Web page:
The world is not set up for this. Our society functions because women have been conditioned to believe that it is our job to accommodate, to step in when someone is needed, to put others first. We get this messaging from society: Selfless mothers are praised while “bad” moms are shamed, and our role as mother is assumed to be our primary identity. Even more, we receive it from the internal pressure we feel to be the ones solving the problem and ensuring our needs aren’t inconveniencing the family — an inner patriarchy many of us aren’t even aware of.

As I begrudgingly put the writer I wanted to become up on a shelf because of the pandemic, I realized the sacrifice I made this year is exactly what I did when I first became a mother. I quit my full-time job, downshifting to freelance work to better accommodate my children. And here I was again. Nine years later. Doing the exact same thing.

To be clear, I would not have told you I was unhappy during those nine years. I had convinced myself fully that I was making a necessary sacrifice for my children. It wouldn’t be that long until they were both in elementary school; I could hold on until then. In the meantime, I cobbled together part-time child care but often took on a full-time workload. I was so incredibly focused during the hours that someone else was with my children that I said it was fine, that the short hours helped me be more productive.

The truth is, I didn’t feel like I could ask for more. I felt that I should want to mother more than I should want to work. But that wasn’t really the case.

As mothers, we’ve learned to deny our needs, quiet our desires, keep our work lives contained. I’m not surprised mothers were the ones to give up their careers this year. Fathers have not been conditioned to feel guilty about working. In fact, they get accolades if they even take a two-week paternity leave.

Now, though, we have a chance to not simply return to the way things were. Workplaces are rethinking what face time in the office truly means. More of us will have the opportunity to work from home indefinitely. What if we also renegotiated the terms of modern motherhood? What could happen if we stopped accommodating all the time?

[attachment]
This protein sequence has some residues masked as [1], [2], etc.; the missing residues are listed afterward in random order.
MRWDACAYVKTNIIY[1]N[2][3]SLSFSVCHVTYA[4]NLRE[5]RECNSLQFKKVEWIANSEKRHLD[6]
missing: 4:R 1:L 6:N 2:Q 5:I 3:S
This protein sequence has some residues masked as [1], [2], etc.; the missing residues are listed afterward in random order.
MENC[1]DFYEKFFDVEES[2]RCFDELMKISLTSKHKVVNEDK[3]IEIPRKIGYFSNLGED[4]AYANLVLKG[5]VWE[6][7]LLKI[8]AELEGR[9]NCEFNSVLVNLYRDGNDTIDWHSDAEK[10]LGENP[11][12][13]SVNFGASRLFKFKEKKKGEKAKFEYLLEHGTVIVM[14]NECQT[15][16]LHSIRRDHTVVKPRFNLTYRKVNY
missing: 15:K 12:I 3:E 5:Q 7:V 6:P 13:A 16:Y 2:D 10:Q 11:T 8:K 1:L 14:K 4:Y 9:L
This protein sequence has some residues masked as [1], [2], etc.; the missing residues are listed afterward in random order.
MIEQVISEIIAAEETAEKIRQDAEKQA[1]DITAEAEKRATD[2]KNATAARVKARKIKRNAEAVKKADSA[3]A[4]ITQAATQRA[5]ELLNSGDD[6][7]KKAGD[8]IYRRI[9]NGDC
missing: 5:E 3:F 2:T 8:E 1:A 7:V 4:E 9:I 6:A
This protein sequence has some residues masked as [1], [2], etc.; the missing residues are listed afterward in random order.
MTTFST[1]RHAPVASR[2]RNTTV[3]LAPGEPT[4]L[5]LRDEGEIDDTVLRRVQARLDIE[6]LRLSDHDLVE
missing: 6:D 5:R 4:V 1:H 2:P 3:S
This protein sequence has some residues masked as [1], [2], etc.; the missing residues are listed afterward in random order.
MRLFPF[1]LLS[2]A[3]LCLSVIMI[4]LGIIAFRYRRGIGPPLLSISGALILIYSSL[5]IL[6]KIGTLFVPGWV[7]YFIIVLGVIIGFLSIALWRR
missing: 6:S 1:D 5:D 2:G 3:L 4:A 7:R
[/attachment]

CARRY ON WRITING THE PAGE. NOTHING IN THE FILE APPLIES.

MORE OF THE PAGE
My hope is that it would force our spouses, our workplaces and our government to create more structures to support mothers, otherwise more and more women will just forgo it.

I know it won’t happen overnight, that to empty the altar will require changes that are societal, structural, sometimes even subconscious. But there must come a point when we say no more.

I would never want to relive the pandemic, but I recognize that it provided a crucial awakening. Without it, I would have cruised across that finish line as my youngest went to kindergarten convinced that I had done what needed to be done — that I had rightly sacrificed for my family, but thank God it was over.

I don’t see it that way anymore. I realize I let my inner patriarchy trap me into a prison of my own making. I forfeited my own right to happiness for years, out of duty, out of what I thought was required. I placed unrealistic demands on myself to be the mother I thought my children needed when what they truly needed was a role model of a woman doing what she needs for her own sanity and self.

That is the strange gift of the pandemic for me. I realized that I was trapped, but there was a door, and it unlocked from the inside.

I’m never going back.